'I've Moved In With My Partner And Now I Have The Ick'

Cohabiting isn't always a fairy tale.
Willie B. Thomas via Getty Images

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Moving in with your partner can be exciting and a huge step in your relationship. You’re able to spend unlimited time together and really put your bond to the test. But what happens if you start noticing things in your partner that you don’t like? Getting the ick is one thing. but getting the ick when you’ve moved in with someone is something else.

This is the case for our reader, Maria. She wrote in to say: “My partner is a nice person and we get on well, but ever since we moved in together a year ago I’ve pretty much got the ick when noticing things he does that I don’t like, and feel as though we’re better as friends.

“We’re currently in a rental contract of three years, what should I do? I have love for him but I’m sure I’m out of love with him…”

So how should Maria deal with this? Counselling Directory member Carrie McColl thinks she should be honest about how she feels in her relationship.

“I suggest picking a time when you and your partner are relaxed, without distractions or upcoming things that need doing and broach the subject,“ McColl says. “Try and focus on how you feel about the things you’ve noticed, rather than launching into everything that might be annoying you!”

McColl says being specific about your grievances is key here if you want to try and get things back on track.

“Statements like ‘I feel irritated when you don’t do the dishes after I’ve asked’ can be received and heard better than “You’re so annoying when you don’t do what I’ve asked,’” she says. “Open up the conversation and see if there’s anything that he’s noticed or would like to change.”

How can living with your partner change the dynamic of a relationship?

Living with a partner is not always the fairy tale we have in our minds.

“Yes, it’s great to build a home together, to go to sleep and wake up with the person we love. But alongside this comes seeing every aspect of that person and that can bring challenges,” McColl says.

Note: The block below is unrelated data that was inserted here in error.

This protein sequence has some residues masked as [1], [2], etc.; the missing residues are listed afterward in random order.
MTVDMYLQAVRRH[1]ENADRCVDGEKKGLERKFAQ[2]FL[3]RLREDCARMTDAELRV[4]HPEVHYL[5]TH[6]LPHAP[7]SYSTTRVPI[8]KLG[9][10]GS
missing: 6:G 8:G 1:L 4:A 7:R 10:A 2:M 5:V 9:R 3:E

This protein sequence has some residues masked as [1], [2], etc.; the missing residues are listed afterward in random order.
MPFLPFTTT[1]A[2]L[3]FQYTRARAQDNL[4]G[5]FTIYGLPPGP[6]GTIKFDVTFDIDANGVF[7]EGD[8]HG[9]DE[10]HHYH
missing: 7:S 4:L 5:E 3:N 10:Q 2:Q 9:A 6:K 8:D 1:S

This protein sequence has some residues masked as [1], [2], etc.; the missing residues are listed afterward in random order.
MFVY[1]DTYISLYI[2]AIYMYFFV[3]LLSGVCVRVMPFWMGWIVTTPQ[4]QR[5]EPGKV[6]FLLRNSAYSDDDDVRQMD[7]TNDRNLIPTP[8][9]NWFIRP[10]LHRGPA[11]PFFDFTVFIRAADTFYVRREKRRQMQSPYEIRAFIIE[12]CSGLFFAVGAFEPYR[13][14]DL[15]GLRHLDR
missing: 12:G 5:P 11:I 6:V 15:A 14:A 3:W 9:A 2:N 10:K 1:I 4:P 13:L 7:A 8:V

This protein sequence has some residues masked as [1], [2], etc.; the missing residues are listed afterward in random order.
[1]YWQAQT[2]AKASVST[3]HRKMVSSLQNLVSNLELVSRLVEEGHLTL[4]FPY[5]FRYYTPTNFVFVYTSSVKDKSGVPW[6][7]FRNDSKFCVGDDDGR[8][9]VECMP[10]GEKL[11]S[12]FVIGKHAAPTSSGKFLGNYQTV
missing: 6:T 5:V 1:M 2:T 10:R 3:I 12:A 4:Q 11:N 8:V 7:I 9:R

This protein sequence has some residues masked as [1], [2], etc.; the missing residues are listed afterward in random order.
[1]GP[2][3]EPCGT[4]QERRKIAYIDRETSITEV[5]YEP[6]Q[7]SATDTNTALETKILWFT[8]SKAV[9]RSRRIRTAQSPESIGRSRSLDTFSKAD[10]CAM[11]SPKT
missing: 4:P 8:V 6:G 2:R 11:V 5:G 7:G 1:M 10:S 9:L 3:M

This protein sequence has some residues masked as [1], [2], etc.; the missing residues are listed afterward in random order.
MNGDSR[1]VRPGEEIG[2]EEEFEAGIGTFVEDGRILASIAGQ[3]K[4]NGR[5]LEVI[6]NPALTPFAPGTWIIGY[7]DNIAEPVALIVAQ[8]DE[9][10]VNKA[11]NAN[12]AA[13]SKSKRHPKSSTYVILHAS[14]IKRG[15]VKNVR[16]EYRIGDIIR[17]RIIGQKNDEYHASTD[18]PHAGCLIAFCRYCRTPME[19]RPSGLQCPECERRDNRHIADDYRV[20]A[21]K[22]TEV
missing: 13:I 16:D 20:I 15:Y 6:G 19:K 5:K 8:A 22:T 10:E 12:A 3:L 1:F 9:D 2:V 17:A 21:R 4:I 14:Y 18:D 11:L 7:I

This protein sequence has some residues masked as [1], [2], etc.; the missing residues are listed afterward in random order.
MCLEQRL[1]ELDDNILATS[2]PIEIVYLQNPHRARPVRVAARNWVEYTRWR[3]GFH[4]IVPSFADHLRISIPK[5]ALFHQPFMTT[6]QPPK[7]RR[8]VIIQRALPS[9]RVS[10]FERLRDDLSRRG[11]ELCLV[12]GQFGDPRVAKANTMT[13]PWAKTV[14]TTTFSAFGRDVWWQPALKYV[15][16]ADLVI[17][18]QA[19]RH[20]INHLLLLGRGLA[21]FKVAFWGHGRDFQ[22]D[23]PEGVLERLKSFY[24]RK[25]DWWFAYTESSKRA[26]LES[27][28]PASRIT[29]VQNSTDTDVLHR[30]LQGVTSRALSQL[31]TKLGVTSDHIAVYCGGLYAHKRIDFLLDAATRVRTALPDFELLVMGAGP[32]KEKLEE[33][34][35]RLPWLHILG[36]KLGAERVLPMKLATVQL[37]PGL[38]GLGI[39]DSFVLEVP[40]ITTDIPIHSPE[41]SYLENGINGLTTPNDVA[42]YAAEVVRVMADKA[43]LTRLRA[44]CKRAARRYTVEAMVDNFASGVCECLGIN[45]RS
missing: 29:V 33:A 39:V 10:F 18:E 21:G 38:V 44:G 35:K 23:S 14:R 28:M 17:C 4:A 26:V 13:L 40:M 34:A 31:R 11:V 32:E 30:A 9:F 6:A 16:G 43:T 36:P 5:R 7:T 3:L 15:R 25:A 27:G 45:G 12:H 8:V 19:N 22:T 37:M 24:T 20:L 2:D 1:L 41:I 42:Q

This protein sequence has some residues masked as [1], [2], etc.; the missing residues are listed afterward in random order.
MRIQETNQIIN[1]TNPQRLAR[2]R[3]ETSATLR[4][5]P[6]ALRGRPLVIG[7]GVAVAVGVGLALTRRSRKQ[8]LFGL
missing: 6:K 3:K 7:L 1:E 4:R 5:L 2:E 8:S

“We may see how messy they are, which can be a shock if they were tidying before you came over each time! Or they like to eat baked beans out of a tin. Or the bathroom floor is a haven for dirty clothes.”

We also get to see how our partner in new situations, such as how they cope with being ill, or having family visit or how they manage money. It can cause tension if they take a different approach to us.

“The excitement of getting ready for date nights may go. Holidays are a no-go when there’s bills to pay,” McColl adds.

“All of this can take the shine off a relationship, so it’s so important to talk, to make time for each other, to appreciate the other person and to remember why you wanted to live with them in the first place are all key. And date nights should always be a thing in a relationship!”

What’s the difference between having love for someone and being in love with someone?

Our reader, Maria, said she “has love” for her partner, but doesn’t think she’s in love anymore. So we asked McColl how you can spot your feelings shifting.

“I think being in love with someone always carries a spark. Whether that be a rush of love because they know you’ve had a bad day and have bought home your favourite comfort foods. Or those butterflies in your stomach when you see them dressed up for a date,” she says.

“It’s that feeling that there’s no-one else you would rather be with and even when times are hard, you still feel that.”

Having love for someone is similar, but the passion and intensity has declined.

“We still appreciate, respect and like who that person is and enjoy time with them. But maybe we don’t miss them as much when they’re not around,” says McColl.

“Or we find we look forward to seeing them less. It’s such a subjective thing that I’m sure others will give a different answer!”

Love Stuck is for those who’ve hit a romantic wall, whether you’re single or have been coupled up for decades. With the help of trained sex and relationship therapists, HuffPost UK will help answer your dilemmas. Submit a question here.

Rebecca Zisser/HuffPost UK